This tribute was delivered by Tudor Richards’s younger brother on March 21, 2009, at Phillips Church on the campus of Phillips Exeter Academy in Exeter, New Hampshire.

First of all, I need to say a word about where I find myself today. Wendy and I spent our working lives—forty of them—on the other Phillips campus, so to be celebrating my brother’s life in this handsome church on this Phillips campus (the younger of the two, I should add) is a special privilege.

Second, I need to identify myself. My birth certificate reads “John Richards”, and I’ve always been known as “Jack”. But when I was growing up in Groton, Massachusetts, there was a neighbor who had yet another name for me. To Johnny Sabine, I was “Tudor Junior.” I guess that was because I resembled the youngest of my three older brothers—dark-haired, tall and skinny—and it’s a name I’ve always secretly cherished.

In those days, seven decades ago, I actually didn’t see much of that older brother, as he was away at college, then serving his country as a naval aviator, but Johnny Sabine was more perceptive than I suspect he realized, for Toots, as his siblings knew him, was not only an older brother; he was my hero. I reveled in tales of his exploits on the track at Harvard, along with his teammates Axel Northrop and Jim Lightbody, and later, as I developed my own fondness for airplanes and aviation, I followed his career across the Pacific on the U.S.S. Hornet, gushing with pride upon learning that he had scored a direct hit on the huge Japanese battleship, “Yamato”. And to this day I remember our parents reading a letter in which Toots spoke of seeing a “huge ice-cream cone”, his coded term for Mt. Fuji in Japan. I still have on my study wall in Sunapee a print of Bill Draper’s famous painting of the flight deck of the “Hornet”, with a group of SB2C “Helldivers” waiting to take off, and on the shelf beside it an empty 40mm shell case Toots brought back as a souvenir when the war ended.

He was my role model, and in retrospect I suspect it was no coincidence that I eventually became a runner and a pilot too—but I hasten to add that my exploits in the air were far less heroic than his. I won no Distinguished Flying Crosses or Air Medals, and I thank my lucky stars that I never had to land an airplane on the pitching, rolling deck of an aircraft carrier, or risk a Kamikaze attack, as he did.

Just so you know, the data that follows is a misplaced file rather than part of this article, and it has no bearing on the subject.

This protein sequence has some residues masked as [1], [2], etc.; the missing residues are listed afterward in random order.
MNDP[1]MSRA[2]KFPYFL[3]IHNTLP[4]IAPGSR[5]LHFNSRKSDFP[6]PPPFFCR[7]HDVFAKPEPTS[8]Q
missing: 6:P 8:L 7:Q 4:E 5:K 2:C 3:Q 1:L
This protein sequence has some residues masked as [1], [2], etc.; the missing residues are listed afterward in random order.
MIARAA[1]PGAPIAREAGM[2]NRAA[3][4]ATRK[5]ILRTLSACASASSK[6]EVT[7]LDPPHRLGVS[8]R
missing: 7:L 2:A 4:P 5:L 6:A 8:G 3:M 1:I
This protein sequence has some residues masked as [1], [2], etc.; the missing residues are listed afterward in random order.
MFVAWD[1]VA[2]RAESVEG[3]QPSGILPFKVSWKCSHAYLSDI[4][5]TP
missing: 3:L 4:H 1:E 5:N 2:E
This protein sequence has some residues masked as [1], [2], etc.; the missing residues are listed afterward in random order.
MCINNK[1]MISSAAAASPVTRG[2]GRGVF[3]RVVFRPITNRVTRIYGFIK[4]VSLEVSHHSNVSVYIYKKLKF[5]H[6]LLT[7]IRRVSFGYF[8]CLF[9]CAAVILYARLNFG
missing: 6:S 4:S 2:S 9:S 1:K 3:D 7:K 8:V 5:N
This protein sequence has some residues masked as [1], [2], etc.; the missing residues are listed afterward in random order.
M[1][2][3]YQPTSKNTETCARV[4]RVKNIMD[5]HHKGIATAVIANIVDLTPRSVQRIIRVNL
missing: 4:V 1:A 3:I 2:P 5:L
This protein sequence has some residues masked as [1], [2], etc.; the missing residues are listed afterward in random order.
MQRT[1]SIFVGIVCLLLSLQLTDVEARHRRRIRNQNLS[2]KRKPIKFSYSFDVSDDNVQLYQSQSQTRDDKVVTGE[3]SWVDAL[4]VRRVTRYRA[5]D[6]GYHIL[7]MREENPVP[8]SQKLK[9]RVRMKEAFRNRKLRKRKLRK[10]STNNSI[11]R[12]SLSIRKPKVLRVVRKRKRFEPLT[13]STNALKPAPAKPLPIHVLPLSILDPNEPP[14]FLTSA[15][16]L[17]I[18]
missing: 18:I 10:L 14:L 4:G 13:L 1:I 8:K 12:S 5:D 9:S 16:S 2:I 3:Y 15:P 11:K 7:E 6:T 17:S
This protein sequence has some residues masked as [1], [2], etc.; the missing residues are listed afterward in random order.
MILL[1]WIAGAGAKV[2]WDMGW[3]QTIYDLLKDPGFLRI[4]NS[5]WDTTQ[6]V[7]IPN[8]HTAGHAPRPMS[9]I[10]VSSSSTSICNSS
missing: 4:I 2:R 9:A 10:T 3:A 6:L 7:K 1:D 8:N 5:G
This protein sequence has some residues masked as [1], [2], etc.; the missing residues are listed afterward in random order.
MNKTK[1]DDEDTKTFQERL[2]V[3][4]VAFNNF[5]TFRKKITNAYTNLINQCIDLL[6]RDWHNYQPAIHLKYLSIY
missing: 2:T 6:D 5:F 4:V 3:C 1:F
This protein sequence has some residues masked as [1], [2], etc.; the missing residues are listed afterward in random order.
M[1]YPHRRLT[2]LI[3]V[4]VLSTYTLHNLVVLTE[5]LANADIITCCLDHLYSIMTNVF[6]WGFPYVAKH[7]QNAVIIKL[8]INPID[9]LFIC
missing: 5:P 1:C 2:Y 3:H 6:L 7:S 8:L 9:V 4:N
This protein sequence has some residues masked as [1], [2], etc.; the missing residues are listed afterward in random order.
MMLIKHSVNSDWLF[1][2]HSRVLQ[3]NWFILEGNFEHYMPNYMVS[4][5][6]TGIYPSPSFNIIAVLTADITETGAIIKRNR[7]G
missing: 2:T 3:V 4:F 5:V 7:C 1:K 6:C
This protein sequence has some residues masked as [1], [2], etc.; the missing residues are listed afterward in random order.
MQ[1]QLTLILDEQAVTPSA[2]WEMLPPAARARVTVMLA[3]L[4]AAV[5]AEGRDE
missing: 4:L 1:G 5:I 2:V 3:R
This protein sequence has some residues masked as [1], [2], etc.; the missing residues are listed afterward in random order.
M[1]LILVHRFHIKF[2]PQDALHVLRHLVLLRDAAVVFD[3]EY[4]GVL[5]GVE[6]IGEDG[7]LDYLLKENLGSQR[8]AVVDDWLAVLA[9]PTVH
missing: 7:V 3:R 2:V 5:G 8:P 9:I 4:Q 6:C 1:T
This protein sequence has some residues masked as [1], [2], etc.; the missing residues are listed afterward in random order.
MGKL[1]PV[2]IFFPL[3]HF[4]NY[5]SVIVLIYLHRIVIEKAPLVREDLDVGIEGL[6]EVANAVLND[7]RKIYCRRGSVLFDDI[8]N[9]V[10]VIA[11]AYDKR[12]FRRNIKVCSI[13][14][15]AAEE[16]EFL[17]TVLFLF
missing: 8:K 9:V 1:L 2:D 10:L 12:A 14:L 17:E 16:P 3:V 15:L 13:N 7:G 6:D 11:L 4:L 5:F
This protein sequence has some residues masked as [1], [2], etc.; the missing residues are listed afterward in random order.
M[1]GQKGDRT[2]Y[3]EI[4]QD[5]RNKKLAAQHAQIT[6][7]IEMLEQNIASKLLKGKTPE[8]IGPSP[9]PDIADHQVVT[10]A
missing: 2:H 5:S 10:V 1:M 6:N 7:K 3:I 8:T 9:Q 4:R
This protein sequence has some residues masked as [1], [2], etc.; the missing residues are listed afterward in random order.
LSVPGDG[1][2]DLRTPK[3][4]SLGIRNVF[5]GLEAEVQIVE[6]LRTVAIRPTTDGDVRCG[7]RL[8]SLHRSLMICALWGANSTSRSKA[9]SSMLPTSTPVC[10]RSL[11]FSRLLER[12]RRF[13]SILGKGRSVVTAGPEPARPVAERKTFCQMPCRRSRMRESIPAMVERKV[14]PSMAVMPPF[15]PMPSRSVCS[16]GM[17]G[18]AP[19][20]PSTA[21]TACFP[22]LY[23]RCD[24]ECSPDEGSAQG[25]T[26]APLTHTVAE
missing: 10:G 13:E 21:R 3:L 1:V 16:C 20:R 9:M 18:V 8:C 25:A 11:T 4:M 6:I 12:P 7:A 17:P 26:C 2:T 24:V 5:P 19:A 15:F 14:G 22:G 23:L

Other memories from long ago remain clear. The first may seem unlikely, as most people knew Tudor as an outdoorsy individual, but he was responsible for my first evening outing in a big city, as he took me bowling in Boston, then out for dinner at Durgin Park, both an eye-opening experience for this very naïve youngster from the country.

But other memories are probably more typical. Early on, a canoeing expedition to Pittsburg, New Hampshire, with bird-watching in Scott Bog, my first exposure to the northernmost part of the state. And that most memorable occasion in August, 1946, when brother Ham and sister Nan introduced me to Mt. Washington, my first of New Hampshire’s 4000-footers, and we three were met near the top by brother Tudor, peering down at us through his omnipresent binoculars from the top of the headwall—that was the summer he worked on trails for the Forest Service. I never did that, but I think I owe my fondness for the White Mountains and its trails to that guy with the binoculars.

I’m not the person to talk about Tudor’s ornithological life, impressed as I have always been with that life. While I enjoy birds (and frogs), I have to admit that this is one area in which I failed my role model. But I’ll end with two stories, both involving birds. A few years ago, when Toots and B. were visiting us in Florida, we took them to nearby Corkscrew Swamp, where Tudor spoke of his particular hope of seeing a swallow-tailed kite. Well, not only did we spot a kite, but way up in a tall cypress, his keen eye and handy Zeiss spotted a kite on a nest, which, to my great satisfaction, Tudor allowed to be worth the whole trip to Florida!

The second story involves birds, too, but possibly—just possibly—more as well. Just over two weeks ago, in the early evening of Friday March 6, Wendy, Laura and I were sitting on our Florida lawn, watching the daily migration of local wading birds, as they crossed the sky from south to north, heading to their sleeping quarters. We had counted several hundred herons, egrets, and ibises, mostly in large flocks; then, after several minutes passed, about six o’clock, low-down, just above the water of the lake in front of us, flew a single Great Blue, majestic as always, gradually disappearing in the darkening skies.